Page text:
Average damages from online purchase fraud rise


The average damage caused by fraud involving online purchases is on the rise: at €350 in the past 12 months, that amount is more than 20% higher than the year before. There was even a 36% increase in reported amounts from victims who reported an amount of €1,000 or more. They collectively spent €365,000 in the past 12 months, compared to €277,000 in the previous 12 months. The number of reporters remained unchanged in the process.

This is according to figures from the Fraude Helpdesk. The National Reporting Point for Internet Scams (LMIO) of the police expects more than 40,000 reports regarding buying and selling fraud by 2023. Meanwhile, the LMIO has had 1,000 dodgy webshops average taken offline. That is more than 30% more than in 2022. The Consumer & Market Authority (ACM), the Consumers' Association and the European Consumer Centre (ECC) also receive reports from consumers complaining about webshops that fail to honour their agreements.

Because still many average consumers make online purchases without first checking the reliability of the webshop. That while purchases from unknown webshops in particular are not without risk. The Fraude Helpdesk, the ACM, the Consumers' Association, the ECC and the LMIO of the police are therefore, like last year, joining forces in a campaign against scams by fake webshops. The organisations are calling for advance checking of unknown webshops. Today, a campaign starts with the message: Do you know the webshop yet? First check reviews, then order.

Unknown webshop? First check reviews, then order

Checking reviews in advance can save a lot of hassle later on, especially for unknown shops. Research by the ACM shows that over 59% of consumers bought something from a webshop they were unfamiliar with last year: a webshop they had not bought from or heard of before. Consumers rate the risks of shopping at an unfamiliar webshop higher than when shopping at a well-known webshop, but still hardly behave differently. At a well-known webshop, 43% of consumers check reviews before ordering something. At an unknown webshop this is hardly higher, only 55%. And this percentage should be much higher, according to the cooperating organisations.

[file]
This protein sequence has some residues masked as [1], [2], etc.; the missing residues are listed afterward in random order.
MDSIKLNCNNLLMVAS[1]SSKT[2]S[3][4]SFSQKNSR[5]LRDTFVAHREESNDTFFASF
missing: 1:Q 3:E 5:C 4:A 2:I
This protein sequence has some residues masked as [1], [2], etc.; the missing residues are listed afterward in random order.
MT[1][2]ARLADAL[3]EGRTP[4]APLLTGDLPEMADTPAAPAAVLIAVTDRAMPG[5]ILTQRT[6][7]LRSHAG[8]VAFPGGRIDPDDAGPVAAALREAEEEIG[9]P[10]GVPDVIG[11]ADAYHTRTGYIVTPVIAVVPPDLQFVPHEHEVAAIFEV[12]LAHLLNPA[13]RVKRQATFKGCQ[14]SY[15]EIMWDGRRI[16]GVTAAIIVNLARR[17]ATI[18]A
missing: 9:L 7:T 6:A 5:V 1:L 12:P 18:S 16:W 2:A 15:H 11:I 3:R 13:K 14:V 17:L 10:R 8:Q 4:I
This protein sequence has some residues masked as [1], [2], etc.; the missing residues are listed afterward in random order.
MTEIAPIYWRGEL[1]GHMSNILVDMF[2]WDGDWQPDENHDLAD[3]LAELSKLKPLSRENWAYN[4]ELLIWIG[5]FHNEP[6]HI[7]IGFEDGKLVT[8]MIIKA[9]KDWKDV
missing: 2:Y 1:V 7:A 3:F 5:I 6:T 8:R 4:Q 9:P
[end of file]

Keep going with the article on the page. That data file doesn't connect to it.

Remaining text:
What can you do yourself?

The most important and easiest thing to check beforehand are reviews. Google the word 'reviews' and the URL (the web address) of the webshop and check the experiences of others on several review sites. Or check reports and reports on the police website. Such a quick check will almost always filter out scammers or shops that do not have their affairs in order.

Organisations act together

The organisations involved have different tasks and each highlight the campaign message from their own angle

  • The Fraude Helpdesk is the national desk for fraud reports and initial advice on (questions about) scams. Based on the reports, the Fraude Helpdesk alerts others via their website and (social) media with alerts and campaigns. In this campaign, supported by the Ministry of J&V, they target everyone aged 30 and above through posts on social media.
    Eerst checken, dan bestellen - Fraudehelpdesk
  • The ACM is an independent regulator that champions well-functioning markets for people and businesses. The ACM takes action when webshops do not comply with consumer rules, for example in cases of deception, and provides information to consumers through ACM ConsuWijzer. In the campaign, the ACM specifically targets 18- to 30-year-olds through social media, online ads, a radio spot and with digital bus shelters at railway stations and in shopping streets.
    Download campaign material, with password FirstReviewsCheck: Transfer ophalen - Transfer-ID (acm.nl)
  • The Consumers' Association collects reports, investigates sellers, takes action against unreliable parties and warns if you should stay away from certain webshops. The Consumers' Association will pay extra attention to the subject of safe online shopping in the coming period via social media, newsletters, on their website and in the Consumer Guide.
  • The European Consumer Centre is part of the Legal Help Desk. The ECC provides free legal advice on European consumer rights and assists consumers who have a problem with a (web) shop in another EU country, Norway, Iceland or the UK. In the campaign, the ECC targets 18- to 30-year-olds through social media and online ads.
    Eerst reviews checken, dan bestellen | ECC Nederland

Among other things, the police are in charge of detecting webshops where declarants feel they have been scammed. After analysis and investigation and takes rogue webshops offline, the police share average data with financial institutions, to prevent multiple consumers from becoming victims of scams and follow up investigations into the suspects.


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